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Sorority sisters volunteer in Indian orphanage over Spring Break

Three students from Sigma Sigma Sigma mentored and befriended children of prostitutes dead or dying from HIV/AIDS in a rural village.

Three Elon University students visited the Sangli region of India over Spring Break to volunteer at an orphanage where many of the girls have mothers dead or dying from HIV/AIDS. From left, in the bottom center of the photo: Kalli Veldman '14, Hadley Stecker '13 and Paige Host '14. Veldman's mother, Lynn, is kneeling next to her daughter.

For the better part of her three years on campus, Elon University junior Kalli Veldman has solicited friends for their financial support of an Indian orphanage that educates girls whose mothers worked as prostitutes in a nearby “red light” district.

Veldman, an exercise science major from Avon, Conn., would share stories about the Home of Hope in the Sangli region of the country, a place for “untouchables” with almost no possibility of escaping the same conditions that drove their own mothers into prostitution.

Though friends supported her, Veldman said, she felt no one fully understood why she dedicates so much energy to children on the other side of the planet. So she invited her sorority sisters from Sigma Sigma Sigma along on her most recent visit in March - and two of them accepted the offer.

Kalli Veldman '14 teaches children about whales during her visit to India over Spring Break. Standing next to her is the Rev. Timothy Jalam, founder of the Home of Hope.

Veldman, senior strategic communication major Hadley Stecker, and junior international studies major Paige Host spent Spring Break in southern India visiting the Home of Hope and a nearby boys shelter run by the same organization.

They taught children about the ocean by using string to measure the length of a whale. They visited lepers in a hospital and later distributed toothbrushes to children in need. They even painted the fingernails and toenails of the girls who delighted in simply spending time with people who showered them with love.

Now, her friends can relate.

“They can actually feel in their heart exactly what I’ve been feeling,” said Veldman, whose involvement with the orphanage stems from her family’s ties to the missionary who founded it. “And they got it all. They didn’t miss anything.”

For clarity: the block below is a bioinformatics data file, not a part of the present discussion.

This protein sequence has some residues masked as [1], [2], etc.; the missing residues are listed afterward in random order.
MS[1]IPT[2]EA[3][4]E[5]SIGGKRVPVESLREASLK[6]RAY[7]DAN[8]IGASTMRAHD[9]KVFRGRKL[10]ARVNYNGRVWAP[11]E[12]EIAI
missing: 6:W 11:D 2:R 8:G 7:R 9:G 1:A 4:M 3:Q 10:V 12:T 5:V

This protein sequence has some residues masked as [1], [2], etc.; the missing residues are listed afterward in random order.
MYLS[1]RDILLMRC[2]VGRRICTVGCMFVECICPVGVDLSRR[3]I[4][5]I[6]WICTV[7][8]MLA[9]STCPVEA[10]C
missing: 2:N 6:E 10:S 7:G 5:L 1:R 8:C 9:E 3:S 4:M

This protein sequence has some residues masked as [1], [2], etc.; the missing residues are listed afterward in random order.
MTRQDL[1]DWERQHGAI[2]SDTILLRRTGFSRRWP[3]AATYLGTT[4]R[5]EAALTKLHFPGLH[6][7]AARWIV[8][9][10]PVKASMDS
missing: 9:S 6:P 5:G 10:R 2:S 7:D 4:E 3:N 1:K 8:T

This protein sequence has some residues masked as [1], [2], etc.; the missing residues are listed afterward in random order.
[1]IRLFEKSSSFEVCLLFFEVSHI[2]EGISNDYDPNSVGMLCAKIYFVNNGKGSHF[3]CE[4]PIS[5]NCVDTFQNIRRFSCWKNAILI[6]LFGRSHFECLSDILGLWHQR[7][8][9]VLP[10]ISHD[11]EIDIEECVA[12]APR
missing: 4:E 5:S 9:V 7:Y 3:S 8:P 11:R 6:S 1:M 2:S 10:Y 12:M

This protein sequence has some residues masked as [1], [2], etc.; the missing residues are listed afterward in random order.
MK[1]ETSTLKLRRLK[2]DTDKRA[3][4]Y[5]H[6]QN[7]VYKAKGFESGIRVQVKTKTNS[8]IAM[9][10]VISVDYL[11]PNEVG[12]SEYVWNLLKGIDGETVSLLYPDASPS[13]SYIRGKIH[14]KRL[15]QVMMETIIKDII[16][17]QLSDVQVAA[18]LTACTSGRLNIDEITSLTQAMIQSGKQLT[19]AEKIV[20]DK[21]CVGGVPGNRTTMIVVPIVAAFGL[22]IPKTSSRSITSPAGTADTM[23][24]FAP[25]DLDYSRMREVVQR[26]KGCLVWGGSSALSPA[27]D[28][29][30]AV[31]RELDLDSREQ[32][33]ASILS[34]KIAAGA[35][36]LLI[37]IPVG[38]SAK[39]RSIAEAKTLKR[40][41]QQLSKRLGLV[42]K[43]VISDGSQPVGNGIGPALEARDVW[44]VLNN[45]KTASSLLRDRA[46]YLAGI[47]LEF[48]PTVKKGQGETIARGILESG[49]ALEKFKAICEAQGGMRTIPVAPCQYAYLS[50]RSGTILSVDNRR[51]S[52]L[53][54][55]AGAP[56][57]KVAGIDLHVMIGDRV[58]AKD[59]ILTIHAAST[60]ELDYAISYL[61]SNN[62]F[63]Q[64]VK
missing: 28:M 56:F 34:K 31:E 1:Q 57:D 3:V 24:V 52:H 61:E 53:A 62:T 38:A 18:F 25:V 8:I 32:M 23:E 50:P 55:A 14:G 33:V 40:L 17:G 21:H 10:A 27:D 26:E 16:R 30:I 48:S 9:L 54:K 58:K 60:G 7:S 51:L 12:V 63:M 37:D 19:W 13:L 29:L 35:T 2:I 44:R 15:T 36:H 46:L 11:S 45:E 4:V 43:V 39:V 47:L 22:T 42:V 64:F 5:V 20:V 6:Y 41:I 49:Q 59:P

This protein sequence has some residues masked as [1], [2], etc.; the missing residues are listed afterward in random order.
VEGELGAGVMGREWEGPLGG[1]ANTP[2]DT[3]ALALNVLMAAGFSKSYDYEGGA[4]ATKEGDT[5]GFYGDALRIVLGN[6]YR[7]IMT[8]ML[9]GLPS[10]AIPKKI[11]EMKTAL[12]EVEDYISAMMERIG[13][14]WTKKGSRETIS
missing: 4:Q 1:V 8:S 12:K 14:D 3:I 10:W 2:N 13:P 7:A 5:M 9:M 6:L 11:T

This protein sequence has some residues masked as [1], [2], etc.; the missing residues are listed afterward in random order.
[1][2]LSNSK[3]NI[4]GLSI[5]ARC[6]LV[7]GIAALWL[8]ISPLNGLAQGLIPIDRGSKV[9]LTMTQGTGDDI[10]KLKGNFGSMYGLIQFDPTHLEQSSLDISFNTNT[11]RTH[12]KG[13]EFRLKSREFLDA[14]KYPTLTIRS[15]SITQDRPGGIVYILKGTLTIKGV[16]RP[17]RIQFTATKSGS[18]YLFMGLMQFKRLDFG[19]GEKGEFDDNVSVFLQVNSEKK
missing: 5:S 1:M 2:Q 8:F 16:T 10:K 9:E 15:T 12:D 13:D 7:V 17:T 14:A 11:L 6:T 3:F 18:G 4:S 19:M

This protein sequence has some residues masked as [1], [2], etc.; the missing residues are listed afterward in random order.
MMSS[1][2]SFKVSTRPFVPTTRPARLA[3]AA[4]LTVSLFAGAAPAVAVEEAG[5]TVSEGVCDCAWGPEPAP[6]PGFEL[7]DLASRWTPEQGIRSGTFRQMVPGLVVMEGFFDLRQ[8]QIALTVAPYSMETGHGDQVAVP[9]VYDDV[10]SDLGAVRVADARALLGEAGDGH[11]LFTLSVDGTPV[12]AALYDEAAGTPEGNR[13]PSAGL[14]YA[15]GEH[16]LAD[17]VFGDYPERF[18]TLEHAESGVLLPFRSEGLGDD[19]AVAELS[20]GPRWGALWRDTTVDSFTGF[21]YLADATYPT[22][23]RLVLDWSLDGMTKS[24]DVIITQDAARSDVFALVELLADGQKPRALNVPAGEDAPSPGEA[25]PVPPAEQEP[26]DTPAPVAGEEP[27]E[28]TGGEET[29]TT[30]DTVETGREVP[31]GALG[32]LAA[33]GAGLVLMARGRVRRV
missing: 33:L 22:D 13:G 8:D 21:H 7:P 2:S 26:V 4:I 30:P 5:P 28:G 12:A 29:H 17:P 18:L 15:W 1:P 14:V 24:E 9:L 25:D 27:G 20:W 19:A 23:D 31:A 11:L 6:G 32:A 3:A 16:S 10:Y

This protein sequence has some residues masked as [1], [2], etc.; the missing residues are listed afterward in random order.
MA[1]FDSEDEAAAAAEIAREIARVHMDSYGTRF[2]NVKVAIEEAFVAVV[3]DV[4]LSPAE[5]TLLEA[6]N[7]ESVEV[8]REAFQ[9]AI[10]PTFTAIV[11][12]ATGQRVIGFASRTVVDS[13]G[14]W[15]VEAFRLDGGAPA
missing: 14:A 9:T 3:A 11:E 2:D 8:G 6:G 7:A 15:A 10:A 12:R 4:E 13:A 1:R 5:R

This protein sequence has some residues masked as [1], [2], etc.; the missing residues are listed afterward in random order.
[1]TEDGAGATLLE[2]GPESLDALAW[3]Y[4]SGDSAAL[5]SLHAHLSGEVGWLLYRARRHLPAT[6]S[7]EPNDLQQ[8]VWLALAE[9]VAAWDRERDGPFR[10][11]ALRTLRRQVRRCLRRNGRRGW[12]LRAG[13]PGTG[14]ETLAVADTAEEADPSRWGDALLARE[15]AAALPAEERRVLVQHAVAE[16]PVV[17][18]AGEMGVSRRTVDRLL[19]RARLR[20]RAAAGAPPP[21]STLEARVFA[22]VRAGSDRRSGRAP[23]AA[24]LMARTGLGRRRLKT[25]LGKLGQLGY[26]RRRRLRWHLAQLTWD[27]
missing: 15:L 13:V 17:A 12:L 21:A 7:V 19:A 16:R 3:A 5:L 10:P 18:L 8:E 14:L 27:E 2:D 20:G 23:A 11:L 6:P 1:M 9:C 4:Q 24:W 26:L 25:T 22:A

Visiting India was an opportunity that Stecker and Host both said they wouldn’t soon have again, and it was a change of pace from a “typical” Spring Break at the beach or relaxing at home. Each woman had already collected many hundreds of dollars from their own family networks to assist the Home of Hope.

“You can tell how much they look up to her and aspire to be like her,” Stecker said of witnessing the way children reacted to Veldman. “It was an absolutely amazing experience that I wouldn’t have changed for anything. It was life changing.

Hadley Stecker '13 with children at the Home of Hope. “The second we pulled up to the Home of Hope, all of the girls were waiting outside and waving with the biggest smiles on their faces," she said. "It was the most amazing feeling!"

“The second we pulled up to the Home of Hope, all of the girls were waiting outside and waving with the biggest smiles on their faces. It was the most amazing feeling! They were so grateful to have us there and accepted us right away.”

Veldman’s paternal grandparents were missionaries in India in the mid 20th century. On a tour of India several years ago led by her grandfather, Veldman’s parents met the Rev. Timothy Jalam. Jalam stayed in touch with the family and eventually told them of his idea to open an orphanage in Sangli, where approximately 40 percent of prostitutes in the region have contracted HIV/AIDS.

Veldman’s mother, Lynn, started making regular visits to the region. By the time they were in high school, Kalli and her sister younger Monica were part of a cause to help the very same children, many of whom endured physical and emotional abuse prior to their arrival at the Home of Hope. Now the Veldman daughters are spreading awareness and fundraising through their college communities, Kalli at Elon and Monica at the George Washington University.

In previous years, money the Veldman family collected in the United States has helped build chicken coops, bunk beds, groundwater wells and more, not to mention contribute to food, medicine and educational supplies for the Indian orphans.

“Caring and donating takes so little of your time,” Veldman said, “but it makes a monumental difference to them.”

Almost no educational opportunities exist for children in a rural Indian village visited this spring by three Elon University students, which is a big reason why one of those students, Kalli Veldman '14, has been a vocal advocate on campus for the Home of Hope orphanage.

The Spring Break visit was transformational for Stecker and Host, who respectively described the experience as “unlike anything I’ve seen before” and something that created "a bond now that will last a lifetime."

“When we were nine years old, our biggest worry was whose house we’d play at on Friday,” Host said. “These kids? Some of them are fighting for their lives against HIV. Some came from homes where they didn’t have food for days, and that’s why this place is such a phenomenal base for them. The Home of Hope gives them hope for the future.”

For more information on the Home of Hope, visit http://www.icangel.org or contact Kalli Veldman at kveldman@elon.edu.

Eric Townsend,
4/27/2013 8:00 AM